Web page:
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Author Topic: Last chance to take a look!  (Read 1175 times)
tefer2
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« on: November 09, 2012, 01:10:49 PM »

Temps to be in the sixties here in Michigan this weekend. I'm glad I'll have a chance to look into all those nucs one last time. I have 40 frames of stores that I held back for this very purpose. So happy that I have the chance for a peek. One last thing to worry about this winter.
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danno
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« Reply #1 on: November 09, 2012, 03:19:44 PM »

I hope your wrong.   I want winter this year but it would be nice if it would wait until say Xmas.   
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BlueBee
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« Reply #2 on: November 09, 2012, 03:38:59 PM »

I've been out working the girls all afternoon!  My jumbo hives are really packing the bees.  I had one layer of supers on them from my last harvest and I'm thankful to get those off before the permanent cold sets in.  Off to my next bee yard to put them to bed too. 

Agree with Danno, sure would be nice to have some more decent weather before xmas.
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BlueBee
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« Reply #3 on: November 09, 2012, 06:39:57 PM »

Iím bummed tonightÖ... Sad Sad Sad Sad Sad  I think I'll just turn off the brain and watch Gold Rush to make my problems look small.

The bees in my original yard are doing great, but my farm girls arenít doing so well. Sad  Iíve already suffered about 10 losses and winter has just barely begun!  The losses were all in Nucs and mating nucs.  Iíve got a mishmash of designs Iím experimenting with so Iíve got bees in all sorts of configurations.  Most are in polystyrene boxes, but some are in wood boxes, some have opened screened bottoms, some have top entrances, some have bottoms, some have both, some have telescoping covers, some donít.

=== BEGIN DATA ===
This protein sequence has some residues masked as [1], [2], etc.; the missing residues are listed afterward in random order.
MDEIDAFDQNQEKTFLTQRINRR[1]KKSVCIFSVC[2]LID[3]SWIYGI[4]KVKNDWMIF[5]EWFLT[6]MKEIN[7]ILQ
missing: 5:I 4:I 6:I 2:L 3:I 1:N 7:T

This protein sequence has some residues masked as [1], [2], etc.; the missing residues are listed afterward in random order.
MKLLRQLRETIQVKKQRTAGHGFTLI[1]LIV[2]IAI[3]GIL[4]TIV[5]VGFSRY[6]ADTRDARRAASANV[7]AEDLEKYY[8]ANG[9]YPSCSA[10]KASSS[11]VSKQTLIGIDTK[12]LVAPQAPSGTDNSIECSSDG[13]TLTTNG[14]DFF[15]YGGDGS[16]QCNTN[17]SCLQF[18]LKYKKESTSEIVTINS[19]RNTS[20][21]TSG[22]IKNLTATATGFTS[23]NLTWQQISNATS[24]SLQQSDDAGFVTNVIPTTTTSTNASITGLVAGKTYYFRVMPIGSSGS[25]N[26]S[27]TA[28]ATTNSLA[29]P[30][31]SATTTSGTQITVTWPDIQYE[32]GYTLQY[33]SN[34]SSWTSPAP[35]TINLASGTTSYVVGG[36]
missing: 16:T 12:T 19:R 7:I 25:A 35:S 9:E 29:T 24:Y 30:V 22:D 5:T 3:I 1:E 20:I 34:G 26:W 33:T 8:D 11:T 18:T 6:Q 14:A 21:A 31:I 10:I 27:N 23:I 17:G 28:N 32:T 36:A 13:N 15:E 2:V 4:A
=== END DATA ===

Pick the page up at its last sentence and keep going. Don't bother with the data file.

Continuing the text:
I was lazy (actually too busy, but I figure y'all might believe lazy more Wink) and left my migratory tops on my mating nucs.  That was a disaster.  This is the 2nd time Iíve made this mistake.  The result is a foam box full of rain water and ice. Sad  A drain hole might have been a good idea too Undecided  I have a few nucs with open screened bottoms that froze to death already.  Not doing that again either.  

It's always pretty amazing when you have a dead out in a foam box.  Without living bees in there to make heat, these foam boxes become ice chests!  It was nearly 50F/10C outside and about 5pm when I was checking my nucs, and there was still ice in them. shocked
« Last Edit: November 09, 2012, 06:51:35 PM by BlueBee » Logged
tefer2
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« Reply #4 on: November 09, 2012, 07:29:10 PM »

Well I got started this afternoon too. Upper 50s here. Walked right up to a robbery scene right out of the gate. Was a very strong hive last week. Three medium boxes with 16 frames of capped stores left in there. No queen, brood, or bees. Just a few bees on bottom board. Not a good start to this task.
Danno, I hope you are right about having some nice weather ahead. You all set up there?

Blue, I closed up the bottoms on my nucs that had screens weeks ago. Had that happen two years ago and learned that lesson. Most of my mating nucs have a foam inner cover with a vent notch      covered by migratory top  They usually glue the crap out of the foam to keep the water out. If water did get in it would find a way to leak out through bottom. Never thought about them  becoming an ice cooler. I'm making some split poly boxes for the spring to try out. Maybe I should stick to wood.
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BlueBee
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« Reply #5 on: November 09, 2012, 07:56:10 PM »

Thatís a real bummer to lose a strong hive this time of year.  Sorry for your loss.  At least all the yellow jackets are dead around my place.  Well, I take that back, I saw 1 YJ in one of my deadout nucs.  Might have been a queen, I squished her.